My own Rector, on Easter Day, is offering a choice of YouTube pre-recorded service, and interactive Zoom service. What will my family be doing? I’m not sure. My self-isolating parents can’t be with us. My twenty-something children are tech-friendly; but somehow, I don’t fancy my chances of persuading them to participate, although they might have come to church.  

三级成人视频Could watching the Rector on YouTube feel detached, like attending a service on your own? Speaking as an embarrassed Anglican, might it feel even more clunky, “not very British”, to participate on Zoom? Vanity of vanities, I’m not keen to display to my neighbours that, after several weeks in isolation from the hairdresser, I look like the Wild Woman of Borneo.

三级成人视频I run the village choir, which has a floating cast of over 40 people. This year, everyone is at home and unusually available; but I've been uncertain about attempting virtual music. We’re all dealing with lockdown differently, one day at a time. Professional choirs, such as Oxford Bach Soloists, are embracing (professional) technology. Yet a village choir's recording might sound hick and hideous, or be an enormous effort, only to be watched by three men and a dog. There’s a delay on Zoom; and, if there’s one thing any choir needs, it’s for the singers to be in time together...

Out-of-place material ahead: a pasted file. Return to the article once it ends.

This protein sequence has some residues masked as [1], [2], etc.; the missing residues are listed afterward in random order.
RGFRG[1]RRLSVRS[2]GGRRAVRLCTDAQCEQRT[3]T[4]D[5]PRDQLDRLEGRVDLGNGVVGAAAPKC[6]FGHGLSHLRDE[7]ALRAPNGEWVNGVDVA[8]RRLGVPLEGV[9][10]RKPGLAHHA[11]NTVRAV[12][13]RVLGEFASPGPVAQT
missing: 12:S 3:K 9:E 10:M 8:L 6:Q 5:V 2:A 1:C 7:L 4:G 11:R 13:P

Moreover, not all our singers could join in. The snag of online services is, they don’t work for everyone. The Covid-19 crisis highlights society's divisions. It has made vicars more aware that many households don’t have internet or mobiles, even in central zones of London. Elderly people, the most under threat from the coronavirus, are the most likely to be sustained by faith during social isolation. However, they are also least likely to be technologically savvy, or to join WhatsApp groups. Even if they have WiFi, they may quickly give up if a connection buffers, assuming that their ineptitude is the problem. How do you reach the isolated who can't connect themselves?  

Until now, I've seen it as a disadvantage that you can’t go to a village church and be anonymous. You get swept up and put on multiple rotas, only to be rebuked when you forget to do the flowers, read the lesson, mow the churchyard, make the tea… The vicar can’t do everything, because he is geographically challenged and stretched for resources. Yet, in a crisis, our church network has this blessing for the old: the vicar “'knows where you live”.  

Our Rector has five rural parishes to cover. A map of where everybody lives, which he created for himself when he arrived, has been invaluable for the newly-created village WhatsApp groups.  He has been holding Zoom meetings about the vulnerable, telephoning people and asking others to do so. The goals are food, good physical health and good mental health for those in most need.    

The church acts as a focus for coronavirus volunteering in our village, although not all volunteers are churchgoers. Messages are being conveyed by landline, which many retired people find preferable to texting or mobiles. Look at the Queen holding her weekly audience with the Prime Minister (until his hospitalisation) on a retro cream dial telephone.